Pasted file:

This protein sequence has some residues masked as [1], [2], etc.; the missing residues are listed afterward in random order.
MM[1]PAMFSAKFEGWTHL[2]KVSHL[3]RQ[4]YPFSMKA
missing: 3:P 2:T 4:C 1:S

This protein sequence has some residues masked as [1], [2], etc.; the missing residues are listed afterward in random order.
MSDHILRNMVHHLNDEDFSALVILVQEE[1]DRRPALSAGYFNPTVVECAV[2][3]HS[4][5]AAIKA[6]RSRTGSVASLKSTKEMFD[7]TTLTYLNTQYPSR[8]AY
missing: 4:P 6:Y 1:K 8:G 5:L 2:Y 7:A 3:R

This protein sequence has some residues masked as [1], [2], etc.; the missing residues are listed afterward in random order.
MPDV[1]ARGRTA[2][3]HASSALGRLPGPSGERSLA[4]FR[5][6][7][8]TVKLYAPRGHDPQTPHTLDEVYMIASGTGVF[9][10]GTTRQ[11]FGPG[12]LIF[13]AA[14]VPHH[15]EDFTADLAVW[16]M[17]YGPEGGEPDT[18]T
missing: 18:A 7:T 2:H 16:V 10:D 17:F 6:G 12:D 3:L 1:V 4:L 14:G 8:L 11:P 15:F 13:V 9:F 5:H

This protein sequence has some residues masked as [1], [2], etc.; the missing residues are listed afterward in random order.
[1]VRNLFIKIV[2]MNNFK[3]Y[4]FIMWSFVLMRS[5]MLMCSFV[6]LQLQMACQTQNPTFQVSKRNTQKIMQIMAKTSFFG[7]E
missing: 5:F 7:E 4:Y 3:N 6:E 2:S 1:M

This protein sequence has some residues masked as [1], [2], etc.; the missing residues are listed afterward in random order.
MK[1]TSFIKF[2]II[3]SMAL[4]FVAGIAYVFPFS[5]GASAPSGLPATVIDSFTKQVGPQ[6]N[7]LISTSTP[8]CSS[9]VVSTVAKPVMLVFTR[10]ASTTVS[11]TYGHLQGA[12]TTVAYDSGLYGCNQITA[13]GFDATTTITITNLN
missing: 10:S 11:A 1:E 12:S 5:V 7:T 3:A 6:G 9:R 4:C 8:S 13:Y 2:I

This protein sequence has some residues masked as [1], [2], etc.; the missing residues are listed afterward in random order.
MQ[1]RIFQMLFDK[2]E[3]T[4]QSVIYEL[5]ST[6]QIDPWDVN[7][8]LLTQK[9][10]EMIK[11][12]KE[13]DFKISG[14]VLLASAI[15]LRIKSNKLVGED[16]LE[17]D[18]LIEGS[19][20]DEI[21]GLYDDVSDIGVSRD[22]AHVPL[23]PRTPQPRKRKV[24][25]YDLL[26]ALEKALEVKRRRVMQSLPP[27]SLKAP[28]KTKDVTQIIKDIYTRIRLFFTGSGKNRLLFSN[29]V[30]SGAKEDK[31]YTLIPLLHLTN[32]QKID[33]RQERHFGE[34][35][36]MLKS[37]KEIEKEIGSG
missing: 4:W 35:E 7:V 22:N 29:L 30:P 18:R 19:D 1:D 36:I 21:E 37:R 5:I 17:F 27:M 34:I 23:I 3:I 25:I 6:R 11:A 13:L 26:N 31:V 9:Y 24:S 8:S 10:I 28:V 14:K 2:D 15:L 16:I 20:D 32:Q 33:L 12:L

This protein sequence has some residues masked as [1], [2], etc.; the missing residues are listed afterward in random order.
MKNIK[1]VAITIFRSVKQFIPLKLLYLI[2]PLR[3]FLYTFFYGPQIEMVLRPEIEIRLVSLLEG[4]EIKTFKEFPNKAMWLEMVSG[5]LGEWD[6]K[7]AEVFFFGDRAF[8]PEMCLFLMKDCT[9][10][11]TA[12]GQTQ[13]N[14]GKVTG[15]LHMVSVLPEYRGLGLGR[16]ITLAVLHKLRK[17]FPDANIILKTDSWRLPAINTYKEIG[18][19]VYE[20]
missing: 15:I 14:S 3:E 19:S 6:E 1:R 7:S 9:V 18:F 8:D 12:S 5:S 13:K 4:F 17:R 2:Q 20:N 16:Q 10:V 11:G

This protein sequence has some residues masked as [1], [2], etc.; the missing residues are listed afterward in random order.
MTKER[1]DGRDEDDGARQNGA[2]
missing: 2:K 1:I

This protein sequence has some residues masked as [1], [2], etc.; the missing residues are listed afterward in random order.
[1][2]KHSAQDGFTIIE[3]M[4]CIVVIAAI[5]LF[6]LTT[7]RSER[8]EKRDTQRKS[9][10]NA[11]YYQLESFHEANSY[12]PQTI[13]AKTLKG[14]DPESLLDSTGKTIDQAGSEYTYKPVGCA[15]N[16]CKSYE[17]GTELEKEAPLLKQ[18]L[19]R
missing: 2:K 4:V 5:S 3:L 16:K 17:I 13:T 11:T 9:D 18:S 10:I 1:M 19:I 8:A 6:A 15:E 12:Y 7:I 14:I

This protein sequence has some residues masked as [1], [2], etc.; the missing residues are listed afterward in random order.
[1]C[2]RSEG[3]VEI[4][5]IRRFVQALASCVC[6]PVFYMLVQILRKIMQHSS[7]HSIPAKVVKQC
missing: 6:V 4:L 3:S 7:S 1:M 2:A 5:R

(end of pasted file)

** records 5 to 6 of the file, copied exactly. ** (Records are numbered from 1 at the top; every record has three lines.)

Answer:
This protein sequence has some residues masked as [1], [2], etc.; the missing residues are listed afterward in random order.
MK[1]TSFIKF[2]II[3]SMAL[4]FVAGIAYVFPFS[5]GASAPSGLPATVIDSFTKQVGPQ[6]N[7]LISTSTP[8]CSS[9]VVSTVAKPVMLVFTR[10]ASTTVS[11]TYGHLQGA[12]TTVAYDSGLYGCNQITA[13]GFDATTTITITNLN
missing: 10:S 11:A 1:E 12:S 5:V 7:T 3:A 6:G 9:R 4:C 8:S 13:Y 2:I

This protein sequence has some residues masked as [1], [2], etc.; the missing residues are listed afterward in random order.
MQ[1]RIFQMLFDK[2]E[3]T[4]QSVIYEL[5]ST[6]QIDPWDVN[7][8]LLTQK[9][10]EMIK[11][12]KE[13]DFKISG[14]VLLASAI[15]LRIKSNKLVGED[16]LE[17]D[18]LIEGS[19][20]DEI[21]GLYDDVSDIGVSRD[22]AHVPL[23]PRTPQPRKRKV[24][25]YDLL[26]ALEKALEVKRRRVMQSLPP[27]SLKAP[28]KTKDVTQIIKDIYTRIRLFFTGSGKNRLLFSN[29]V[30]SGAKEDK[31]YTLIPLLHLTN[32]QKID[33]RQERHFGE[34][35][36]MLKS[37]KEIEKEIGSG
missing: 4:W 35:E 7:V 22:N 29:L 30:P 18:R 19:D 1:D 36:I 21:E 37:R 5:I 17:F 27:M 34:I 23:I 3:I 25:I 6:R 11:A 13:L 26:N 31:V 9:Y 24:S 8:S 10:I 28:V 14:K 2:D 15:L 16:I 20:D 32:Q 33:L 12:L